About 4.20am on January 27, 1980, Constable Cross from the Lithgow police station spotted a stationary car on a small street. He found Nugan slumped dead in the driver’s seat clutching a rifle. The names of CIA operatives and drug dealers were found in the car. Nugan was 37. A coronial inquest ruled it suicide and Butt, too, doesn’t suspect murder. “Others want to believe he was executed. Perhaps he was forced. The pressure was building up. The coroner said there were three categories of death for the purposes of investigation: accident, murder and suicide,” Butt tells me. “But I think there’s a fourth option. It’s like the Mafioso code. We give you one option: kill yourself, die with honour.”
Nugan’s death was the end. Investors lost it all. And then Hand, the great escape artist, vanished – and he remained so until Butt caught up with him.
There were multiple investigations. A joint police taskforce was established, and started pulling on threads that led to the “Mr Asia” heroin syndicate and other major traffickers. A royal commission was established in 1983. That same year, federal opposition leader Bill Hayden stood in parliament and demanded that the commission’s terms of reference be expanded to include an investigation of the CIA’s role. Hayden was fuming. “There can be no doubt that Nugan Hand was involved with the CIA and in arms dealing,” he said. “There have been firm United States denials about CIA involvement with Nugan Hand. Quite frankly, on its record the only people who would accept that sort of guarantee from the CIA would be the sort of people who would believe Ronald Biggs when he said he had never travelled by train. The CIA has a deplorable record … It has been deplorable and often out of control and can rarely be trusted.”
Three years later, when the commission’s final report was tabled, the Liberal party would exhume Hayden’s words and condemn him with them. The commission had found Nugan Hand Bank to have been grossly irresponsible, incompetent and guilty of fraud – but could find no evidence of CIA involvement or money laundering. Liberal member for North Sydney, John Spender, stood in the house. “The foreign minister of this country was equating the CIA with a bank robber. The Central Intelligence Agency is a most important agency to the United States government. It is most important to the security of that government, to the free world and to this country.”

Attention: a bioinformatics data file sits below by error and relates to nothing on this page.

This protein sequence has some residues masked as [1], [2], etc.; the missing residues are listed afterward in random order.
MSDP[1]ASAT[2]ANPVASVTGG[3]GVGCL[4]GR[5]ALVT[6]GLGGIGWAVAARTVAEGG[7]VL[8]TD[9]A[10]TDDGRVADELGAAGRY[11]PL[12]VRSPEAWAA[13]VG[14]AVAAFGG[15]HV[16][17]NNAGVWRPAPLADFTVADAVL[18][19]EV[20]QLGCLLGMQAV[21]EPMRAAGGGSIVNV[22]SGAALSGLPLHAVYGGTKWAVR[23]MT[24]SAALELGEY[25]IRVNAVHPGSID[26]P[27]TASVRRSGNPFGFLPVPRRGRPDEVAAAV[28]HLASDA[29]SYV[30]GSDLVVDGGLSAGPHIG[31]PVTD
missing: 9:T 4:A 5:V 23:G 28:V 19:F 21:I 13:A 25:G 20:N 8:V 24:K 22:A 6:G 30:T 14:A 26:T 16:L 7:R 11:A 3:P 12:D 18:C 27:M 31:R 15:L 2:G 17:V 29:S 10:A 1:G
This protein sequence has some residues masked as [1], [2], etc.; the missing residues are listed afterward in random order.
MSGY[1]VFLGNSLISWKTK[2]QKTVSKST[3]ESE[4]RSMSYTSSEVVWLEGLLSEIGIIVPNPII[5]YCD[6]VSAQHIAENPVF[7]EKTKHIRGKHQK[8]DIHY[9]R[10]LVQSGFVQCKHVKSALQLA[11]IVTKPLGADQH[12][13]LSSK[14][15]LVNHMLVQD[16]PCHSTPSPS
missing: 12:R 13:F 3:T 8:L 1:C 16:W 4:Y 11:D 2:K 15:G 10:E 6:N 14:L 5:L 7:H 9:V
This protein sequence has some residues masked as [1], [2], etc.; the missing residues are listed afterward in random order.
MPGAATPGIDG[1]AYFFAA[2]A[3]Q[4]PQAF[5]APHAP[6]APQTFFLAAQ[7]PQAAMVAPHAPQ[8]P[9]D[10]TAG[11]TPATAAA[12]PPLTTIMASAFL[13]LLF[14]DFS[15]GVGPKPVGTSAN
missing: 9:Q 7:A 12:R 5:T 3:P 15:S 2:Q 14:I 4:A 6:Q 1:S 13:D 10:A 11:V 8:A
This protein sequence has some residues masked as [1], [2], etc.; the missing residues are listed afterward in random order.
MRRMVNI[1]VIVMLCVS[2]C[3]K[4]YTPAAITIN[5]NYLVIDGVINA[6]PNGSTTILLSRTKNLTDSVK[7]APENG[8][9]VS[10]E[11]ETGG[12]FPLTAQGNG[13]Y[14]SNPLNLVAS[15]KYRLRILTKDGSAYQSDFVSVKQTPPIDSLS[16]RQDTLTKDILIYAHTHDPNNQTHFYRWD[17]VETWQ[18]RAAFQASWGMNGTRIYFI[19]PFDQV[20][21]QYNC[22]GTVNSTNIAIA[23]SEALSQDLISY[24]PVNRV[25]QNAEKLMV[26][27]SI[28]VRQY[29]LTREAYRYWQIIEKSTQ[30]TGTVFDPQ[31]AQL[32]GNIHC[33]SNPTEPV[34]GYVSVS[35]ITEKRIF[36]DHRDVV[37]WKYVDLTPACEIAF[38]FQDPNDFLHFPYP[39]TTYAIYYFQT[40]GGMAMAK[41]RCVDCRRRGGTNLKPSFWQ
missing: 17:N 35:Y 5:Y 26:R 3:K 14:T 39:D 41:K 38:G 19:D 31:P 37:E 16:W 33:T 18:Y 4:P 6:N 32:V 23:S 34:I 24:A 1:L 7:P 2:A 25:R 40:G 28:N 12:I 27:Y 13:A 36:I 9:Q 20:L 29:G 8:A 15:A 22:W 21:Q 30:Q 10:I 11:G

But many thought the commission was inadequate – overly deferential to the senior US military men called to testify, and unwilling to admit the limitations of their investigation given the destruction of evidence. One of those men critical of the commission is Clive Small, a NSW detective who was part of the joint taskforce. “That taskforce uncovered information about multiple drug traffickers,” Butt says. “Small was vehemently of the belief that the royal commission report was a whitewash.”
Butt also unearthed an ASIO document, which I’ve seen, dated September 1980 and detailing a conversation between the spy agency and the Department of Prime Minister and Cabinet. While not proof of collusion, it suggests that Canberra was seeking a refutation of the CIA allegations from Washington, and that it would accept one uncritically.
The history of Kings Cross is heavy, and we lionise it weakly with euphemism. “Colourful” is the dominant, and witless, description. Witless in that it ignores the district’s great blossom of corruption. Ignores the greed and murder; the banal bravado; the theatre of cynicism that involved cops, killers and politicians. The egos of this world demanded they be thought irresistible, and we have obliged. In Sydney’s Fitzroy Gardens, a bust of Houghton sits above an adoring plaque. “Bernie’s Texan greeting is warmly remembered. He loved his adopted Kings Cross. Bernie loved people and helped those struggling in life. His Bourbon and Beefsteak bar became a local and international icon.”
After Houghton’s death in 2000 at the age of 80, the Bourbon and Beefsteak changed owners. They abandoned the “Beefsteak” and transformed the interior. It was unrecognisable – all sharp edges, clean walls and house DJs. The gentrified site has now been sold again, slated for the construction of apartments, caught in a different kind of inexorability.
There’s a painting I’ve seen, made by the former Nugan Hand president Admiral Yates and given to Helene Hand as a Christmas present in 1979 – just weeks before Frank Nugan’s death. The painting’s subject is Helene’s husband, Michael, frozen in patriotic kitsch. Our hero stands in a beige jacket, his arm gripping a compliant tiger’s neck. A snake is coiled around his hiking stick. To his right, a screeching eagle is perched on a branch. Hand is unmoved by the potential threats of this wildlife – he seems to have heroically quelled or assimilated their danger.
Behind Hand is a snow-capped mountain, and suggestions of the romantic expanse of the American west. His hair is wholesomely parted, his gaze and modest smile turned towards something distant and unseen by the viewer. Presumably it’s a glorious future.